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Thread: Why is the British Military so good? ?

  1. #16
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    Default Re: Why is the British Military so good? ?

    Quote Originally Posted by leccy View Post
    There was a documentary that looked into this - the packaging crates were screwed together and there was claims that the boxes were not opened before the fighting began (in Zulu you see the QM slowly undoing each box but the soldiers smash them open with the butts after a short while).
    From memory they've also unearthed evidence at some point that the boxes were designed to be bashed open with rifle butts in seconds, so the idea that them being screwed together was an issue sounds suspiciously like a modern idea of "they were all stupid back in the day".
    I have neither the time nor the inclination to differentiate between the incompetent and the merely unfortunate - Curtis E LeMay

  2. #17
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    Default Re: Why is the British Military so good? ?

    Quote Originally Posted by leccy View Post
    There was a documentary that looked into this - the packaging crates were screwed together and there was claims that the boxes were not opened before the fighting began (in Zulu you see the QM slowly undoing each box but the soldiers smash them open with the butts after a short while).

    The documentary team visited the battlefield and found parts still there from the battle and the conclusion they made was it would have had no effect on the battle as the troops disposition was bad and they were surprised (they actually found several of the battle lines that were formed).
    Thanks.

    I think I saw that quite some time ago, which is probably why I wasn't sure whether my recollection was reasonably based in some historical knowledge (which is unlikely given my scant knowledge of the Zulu Wars) or something I'd seen on television.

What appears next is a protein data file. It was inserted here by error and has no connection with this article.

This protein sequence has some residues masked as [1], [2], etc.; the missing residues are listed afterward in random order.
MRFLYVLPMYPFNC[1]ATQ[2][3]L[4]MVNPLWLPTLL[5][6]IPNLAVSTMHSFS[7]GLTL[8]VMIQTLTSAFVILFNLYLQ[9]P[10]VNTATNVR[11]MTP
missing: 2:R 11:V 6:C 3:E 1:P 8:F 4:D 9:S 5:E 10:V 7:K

I have a somewhat better recollection of a similar documentary about Custer's Last Stand, where battlefield debris allowed the historians to reconstruct the final hours.
    ..
    A rational army would run away.
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  3. #18
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    Default Re: Why is the British Military so good? ?

    Quote Originally Posted by pdf27 View Post
    From memory they've also unearthed evidence at some point that the boxes were designed to be bashed open with rifle butts in seconds, so the idea that them being screwed together was an issue sounds suspiciously like a modern idea of "they were all stupid back in the day".
    Don't know what the ammo boxes were in the Zulu conflict, but I'm inclined to suspect that they were rather sturdy as that was the nature of the age.

    If not, the design idea of being able to smash them with rifle butts might have been lost by WWII. I used some WWII .303 ball boxes for tool boxes for many years. I've also used the .303 SMLE in the distant past. I've never tried to smash an ammo box open with anything, but the tool boxes I had were pretty sturdy.

    Then again, my recollection of their construction was that they were braced with thicker cleats in various parts, so the main case might have been only about half inch rather than my present impression of it being three quarter inch. The former is in the range of being able to be smashed open a lot more readily than the latter. But I can't see why anyone would need to smash them open in action as they had perfectly openable suitcase type latches, unlike the apparently screwed ones during the Zulu period.
    Perhaps the latch opener was a consequence of difficulties, whether during the Zulu or other periods, in opening the boxes quickly and easily.

    The 7.62 ball boxes during my service were metal and would probably only be deformed rather than opened by belting them with the SLR, although that would have been unnecessary as the clips were easily operated.